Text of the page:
The Delahaye 135 was successful in the salesroom and the racing track with its longevity continuing into the post-war era. Among the legendary coachbuilders who created bodies for the Type 135 include Figoni et Falaschi, Henri Chapron, Marcel Pourtout, Gramond, Langenthal, Franay, Guilloré, Graber, deVillars, Antem, Letourner et Marchand, and J. Saoutchik. by Daniel Vaughan | Nov 2020
Related Reading : Delahaye Type 135 History
Emile Delahaye was born in Tours, France in 1843. He studied engineering in Angers, France. In 1869 he began work with his engineering degree in applied arts and crafts. Emile Delahaye began business in Tours, France in the middle of the 19th century for the purpose of constructing engines for the ceramic industry. The company branched out and began constructing mechanical appliances such as pumps.... Continue Reading >>
Delahayes have always been remarkable automobiles. They are interesting, quick, responsive, and very often astonishing to look at. Emile Delahaye began building rear-engined, belt-driven cars in 1894. Introduced at the 1935 Paris Salon, the Type 135 ....[continue reading]
This handsome cabriolet was bodied by the French firm, Figoni & Falaschi. Built on a long chassis, this car was delivered with leather furnishings by Hermes of Paris. It is the only time that noted firm has ever outfitted an automobile. The car wa....[continue reading]
The placement of custom bodies on the chassis of great automobiles otherwise known as coach building reached its zenith in the 1930s. The French Delahaye was renowned for its drivability and road holding abilities. Add its high performance inline six....[continue reading]
This body style was known as the 'Paris Salon Cabriolet' because it debuted at the famous venue in 1936. Mr. Jourde, a noted French businessman, explorer and friend of Joseph Figoni, ordered the car. Prior to World War II, it was shipped to Mr. Jourd....[continue reading]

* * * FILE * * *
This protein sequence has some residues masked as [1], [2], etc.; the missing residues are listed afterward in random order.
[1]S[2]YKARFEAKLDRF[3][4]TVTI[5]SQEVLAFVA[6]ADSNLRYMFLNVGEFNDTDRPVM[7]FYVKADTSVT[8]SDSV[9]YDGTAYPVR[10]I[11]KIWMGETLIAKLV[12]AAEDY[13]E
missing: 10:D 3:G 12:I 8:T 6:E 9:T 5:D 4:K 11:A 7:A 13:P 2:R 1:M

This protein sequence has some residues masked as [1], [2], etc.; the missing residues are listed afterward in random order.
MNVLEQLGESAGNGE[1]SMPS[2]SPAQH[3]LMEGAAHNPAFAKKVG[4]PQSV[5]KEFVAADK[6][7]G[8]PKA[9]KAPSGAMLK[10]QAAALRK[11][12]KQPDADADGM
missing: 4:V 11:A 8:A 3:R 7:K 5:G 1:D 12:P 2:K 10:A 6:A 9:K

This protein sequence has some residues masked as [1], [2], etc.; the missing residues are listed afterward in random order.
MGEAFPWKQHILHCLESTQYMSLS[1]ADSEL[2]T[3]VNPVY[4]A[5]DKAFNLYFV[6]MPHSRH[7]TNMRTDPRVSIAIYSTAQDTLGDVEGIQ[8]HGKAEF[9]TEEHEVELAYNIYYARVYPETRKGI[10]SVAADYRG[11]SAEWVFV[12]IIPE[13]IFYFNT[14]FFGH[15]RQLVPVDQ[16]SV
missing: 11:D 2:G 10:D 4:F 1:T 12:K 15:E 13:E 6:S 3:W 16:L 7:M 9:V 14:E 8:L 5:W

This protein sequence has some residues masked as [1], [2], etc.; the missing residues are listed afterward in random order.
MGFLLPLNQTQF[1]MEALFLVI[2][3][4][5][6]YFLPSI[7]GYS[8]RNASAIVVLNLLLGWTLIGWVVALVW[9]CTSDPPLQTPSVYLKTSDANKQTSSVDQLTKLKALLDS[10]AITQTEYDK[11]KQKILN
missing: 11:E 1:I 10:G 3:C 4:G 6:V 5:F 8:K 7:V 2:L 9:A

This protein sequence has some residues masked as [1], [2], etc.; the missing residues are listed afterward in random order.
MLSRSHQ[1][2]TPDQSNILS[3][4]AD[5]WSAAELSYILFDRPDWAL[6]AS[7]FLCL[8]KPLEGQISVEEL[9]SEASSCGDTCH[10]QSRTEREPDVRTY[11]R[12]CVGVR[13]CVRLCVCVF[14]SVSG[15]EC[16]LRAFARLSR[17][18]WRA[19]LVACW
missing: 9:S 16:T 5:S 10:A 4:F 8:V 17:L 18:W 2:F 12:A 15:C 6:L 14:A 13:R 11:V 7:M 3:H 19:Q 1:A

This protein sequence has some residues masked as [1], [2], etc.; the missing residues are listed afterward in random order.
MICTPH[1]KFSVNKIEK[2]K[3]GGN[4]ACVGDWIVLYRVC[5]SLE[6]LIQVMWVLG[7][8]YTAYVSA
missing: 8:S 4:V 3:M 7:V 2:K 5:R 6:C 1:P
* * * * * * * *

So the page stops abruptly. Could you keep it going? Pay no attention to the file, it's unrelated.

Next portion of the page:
This Delage D8-120 was completed by Chapron for the 1936 Paris Salon de l'Automobile; it was the first Cabriolet Grand Sport he built on Delage's new chassis. After the Salon it was delivered through Garage Poirier-Augerau in Versailles to the Parisi....[continue reading]
In the 1880s or the 1890s, after having acquired M. Brethon's machine shop in Tours in 1845, Emile Delahaye began experimenting with gasoline engines. His first automobile was built in 1895, and the following year he drove one of his creations to six....[continue reading]
This Grand Sport Roadster is one of the most striking and perfectly proportioned Figoni & Falaschi designs ever built on a Delahaye 135 MS chassis. This car was commissioned in 1939 by a Monsieur Jeantet in Paris. The car was delivered to Mr. Jeantet....[continue reading]
This vehicle is a Delahaye 135 MS Coupe des Alpes with three-position convertible top by Chapron. It has upgraded Figoni bumpers and was finished in navy/light blue with navy blue leather interior. It is currently finished in two-tone livery with a s....[continue reading]
The origins of Delahaye lie in a company set up as long ago as 1845 to produce brick-making machinery. Emile Delahaye was a railroad engineer who designed rolling stock for the French and Belgian railroads and built his first car in 1895. Delahaye to....[continue reading]
This unusual Delahaye 135 M is one of only two such Delahayes with Roadster bodies built by the Carlton Carriage Company of London. Carlton was well known for its open bodywork on many different European chassis throughout the 1920s and 1930s. This c....[continue reading]
One of their most flamboyant and artistic Figoni et Falaschi designs was the Narval or Narwhal, based upon the Delahaye 135M chassis and introduced at the 1946 Salon de Paris. It was named Narval for its prominent front treatment, like a Narwhal...